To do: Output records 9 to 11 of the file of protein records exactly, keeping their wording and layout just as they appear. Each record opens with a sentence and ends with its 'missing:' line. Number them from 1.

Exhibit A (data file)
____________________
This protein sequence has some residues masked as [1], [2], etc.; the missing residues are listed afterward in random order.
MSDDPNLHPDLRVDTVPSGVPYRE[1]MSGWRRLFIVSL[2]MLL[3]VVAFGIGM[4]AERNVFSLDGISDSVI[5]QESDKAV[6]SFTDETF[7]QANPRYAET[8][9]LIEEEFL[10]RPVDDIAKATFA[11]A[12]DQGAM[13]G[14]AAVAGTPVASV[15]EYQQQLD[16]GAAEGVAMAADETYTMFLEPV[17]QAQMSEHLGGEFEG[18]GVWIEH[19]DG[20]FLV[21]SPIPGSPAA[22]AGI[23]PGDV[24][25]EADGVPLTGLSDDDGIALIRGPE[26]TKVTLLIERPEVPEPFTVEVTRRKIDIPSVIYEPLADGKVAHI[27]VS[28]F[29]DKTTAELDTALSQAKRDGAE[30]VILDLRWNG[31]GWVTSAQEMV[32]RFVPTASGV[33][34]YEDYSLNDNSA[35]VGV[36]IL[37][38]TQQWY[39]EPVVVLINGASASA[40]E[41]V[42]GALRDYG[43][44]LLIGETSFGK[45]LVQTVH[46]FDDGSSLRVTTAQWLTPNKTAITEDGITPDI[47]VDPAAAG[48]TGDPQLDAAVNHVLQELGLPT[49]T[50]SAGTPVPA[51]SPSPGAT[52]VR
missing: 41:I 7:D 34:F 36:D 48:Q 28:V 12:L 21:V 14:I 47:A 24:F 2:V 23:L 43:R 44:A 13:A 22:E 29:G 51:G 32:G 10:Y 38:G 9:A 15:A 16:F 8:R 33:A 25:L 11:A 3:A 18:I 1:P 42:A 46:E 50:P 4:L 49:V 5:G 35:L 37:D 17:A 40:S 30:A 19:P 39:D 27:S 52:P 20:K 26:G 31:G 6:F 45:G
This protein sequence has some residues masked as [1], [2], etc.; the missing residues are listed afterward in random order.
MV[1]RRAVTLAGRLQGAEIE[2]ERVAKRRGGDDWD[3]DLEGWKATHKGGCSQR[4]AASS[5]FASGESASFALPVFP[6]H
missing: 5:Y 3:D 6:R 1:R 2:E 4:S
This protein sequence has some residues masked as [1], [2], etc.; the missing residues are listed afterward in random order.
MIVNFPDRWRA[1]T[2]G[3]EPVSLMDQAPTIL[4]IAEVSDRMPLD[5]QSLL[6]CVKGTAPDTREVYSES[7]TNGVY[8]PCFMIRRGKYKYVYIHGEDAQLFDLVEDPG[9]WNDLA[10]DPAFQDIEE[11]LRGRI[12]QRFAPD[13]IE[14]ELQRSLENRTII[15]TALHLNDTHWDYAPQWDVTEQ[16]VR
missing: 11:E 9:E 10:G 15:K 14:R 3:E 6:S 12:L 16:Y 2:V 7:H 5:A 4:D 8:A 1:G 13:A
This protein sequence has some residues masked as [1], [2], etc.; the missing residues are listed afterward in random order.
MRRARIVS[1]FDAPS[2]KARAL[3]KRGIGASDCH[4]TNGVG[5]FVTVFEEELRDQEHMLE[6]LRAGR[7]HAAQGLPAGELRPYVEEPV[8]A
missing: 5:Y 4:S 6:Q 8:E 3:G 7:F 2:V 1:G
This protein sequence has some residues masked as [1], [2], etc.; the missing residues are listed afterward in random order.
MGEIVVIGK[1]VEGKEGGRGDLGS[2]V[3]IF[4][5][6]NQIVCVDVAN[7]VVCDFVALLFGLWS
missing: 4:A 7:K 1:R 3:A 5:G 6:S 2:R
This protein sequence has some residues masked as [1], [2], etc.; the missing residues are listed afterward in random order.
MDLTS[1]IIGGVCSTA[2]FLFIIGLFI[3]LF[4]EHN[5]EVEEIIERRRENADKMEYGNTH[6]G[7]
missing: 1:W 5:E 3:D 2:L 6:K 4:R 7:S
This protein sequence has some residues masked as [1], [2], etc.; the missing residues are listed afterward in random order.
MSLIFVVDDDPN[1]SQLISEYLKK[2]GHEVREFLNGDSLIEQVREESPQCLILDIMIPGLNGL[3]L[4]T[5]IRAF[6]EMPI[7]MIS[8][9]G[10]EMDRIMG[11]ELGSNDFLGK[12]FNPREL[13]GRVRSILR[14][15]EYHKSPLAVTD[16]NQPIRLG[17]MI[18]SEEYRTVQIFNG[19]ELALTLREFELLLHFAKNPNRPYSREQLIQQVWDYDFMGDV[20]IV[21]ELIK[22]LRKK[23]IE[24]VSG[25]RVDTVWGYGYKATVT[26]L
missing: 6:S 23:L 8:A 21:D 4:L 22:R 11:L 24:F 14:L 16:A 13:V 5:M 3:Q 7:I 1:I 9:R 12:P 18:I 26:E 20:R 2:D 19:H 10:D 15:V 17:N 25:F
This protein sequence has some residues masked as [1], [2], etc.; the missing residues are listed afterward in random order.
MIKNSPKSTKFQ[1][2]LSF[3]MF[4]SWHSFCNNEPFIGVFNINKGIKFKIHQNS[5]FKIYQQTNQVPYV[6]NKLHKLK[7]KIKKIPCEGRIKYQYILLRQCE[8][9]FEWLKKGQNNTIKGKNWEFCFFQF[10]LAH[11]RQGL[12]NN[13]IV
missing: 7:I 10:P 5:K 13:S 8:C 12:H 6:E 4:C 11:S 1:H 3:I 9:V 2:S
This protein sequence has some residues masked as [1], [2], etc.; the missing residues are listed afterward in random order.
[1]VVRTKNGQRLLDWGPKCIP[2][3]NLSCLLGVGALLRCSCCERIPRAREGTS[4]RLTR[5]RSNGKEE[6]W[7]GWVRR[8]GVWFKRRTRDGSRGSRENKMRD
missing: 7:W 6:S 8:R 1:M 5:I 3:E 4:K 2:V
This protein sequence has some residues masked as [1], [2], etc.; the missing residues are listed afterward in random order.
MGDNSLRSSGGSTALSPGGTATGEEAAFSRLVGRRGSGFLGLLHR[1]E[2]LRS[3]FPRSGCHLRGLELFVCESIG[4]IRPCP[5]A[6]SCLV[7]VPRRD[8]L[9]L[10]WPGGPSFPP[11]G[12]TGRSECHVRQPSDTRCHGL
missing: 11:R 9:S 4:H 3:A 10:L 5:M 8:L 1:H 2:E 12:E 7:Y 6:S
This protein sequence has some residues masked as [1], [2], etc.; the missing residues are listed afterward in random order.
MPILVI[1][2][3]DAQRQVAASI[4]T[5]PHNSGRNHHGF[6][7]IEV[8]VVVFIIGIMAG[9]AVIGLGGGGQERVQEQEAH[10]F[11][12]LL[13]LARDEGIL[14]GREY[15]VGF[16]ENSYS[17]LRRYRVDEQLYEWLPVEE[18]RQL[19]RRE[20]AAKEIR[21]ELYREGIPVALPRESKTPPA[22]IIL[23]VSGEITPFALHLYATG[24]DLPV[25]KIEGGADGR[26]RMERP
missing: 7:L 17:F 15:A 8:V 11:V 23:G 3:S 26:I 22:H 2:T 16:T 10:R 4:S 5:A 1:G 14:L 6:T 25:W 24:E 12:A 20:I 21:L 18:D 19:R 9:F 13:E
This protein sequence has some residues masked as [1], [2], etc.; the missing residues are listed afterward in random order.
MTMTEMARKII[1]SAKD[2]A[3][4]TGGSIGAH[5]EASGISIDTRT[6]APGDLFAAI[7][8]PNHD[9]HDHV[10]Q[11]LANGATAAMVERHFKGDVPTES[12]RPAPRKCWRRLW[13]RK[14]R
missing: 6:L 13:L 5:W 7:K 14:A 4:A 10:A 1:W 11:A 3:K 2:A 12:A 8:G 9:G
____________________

This protein sequence has some residues masked as [1], [2], etc.; the missing residues are listed afterward in random order.
[1]VVRTKNGQRLLDWGPKCIP[2][3]NLSCLLGVGALLRCSCCERIPRAREGTS[4]RLTR[5]RSNGKEE[6]W[7]GWVRR[8]GVWFKRRTRDGSRGSRENKMRD
missing: 7:W 6:S 8:R 1:M 5:I 3:E 4:K 2:V
This protein sequence has some residues masked as [1], [2], etc.; the missing residues are listed afterward in random order.
MGDNSLRSSGGSTALSPGGTATGEEAAFSRLVGRRGSGFLGLLHR[1]E[2]LRS[3]FPRSGCHLRGLELFVCESIG[4]IRPCP[5]A[6]SCLV[7]VPRRD[8]L[9]L[10]WPGGPSFPP[11]G[12]TGRSECHVRQPSDTRCHGL
missing: 11:R 9:S 4:H 3:A 10:L 5:M 8:L 1:H 2:E 12:E 7:Y 6:S
This protein sequence has some residues masked as [1], [2], etc.; the missing residues are listed afterward in random order.
MPILVI[1][2][3]DAQRQVAASI[4]T[5]PHNSGRNHHGF[6][7]IEV[8]VVVFIIGIMAG[9]AVIGLGGGGQERVQEQEAH[10]F[11][12]LL[13]LARDEGIL[14]GREY[15]VGF[16]ENSYS[17]LRRYRVDEQLYEWLPVEE[18]RQL[19]RRE[20]AAKEIR[21]ELYREGIPVALPRESKTPPA[22]IIL[23]VSGEITPFALHLYATG[24]DLPV[25]KIEGGADGR[26]RMERP
missing: 7:L 17:F 15:A 8:V 11:V 23:G 3:S 26:I 22:H 2:T 16:T 10:R 4:S 5:A 1:G 14:L 6:T 25:W 24:E 12:A 20:I 21:L 18:D 19:R 9:F 13:E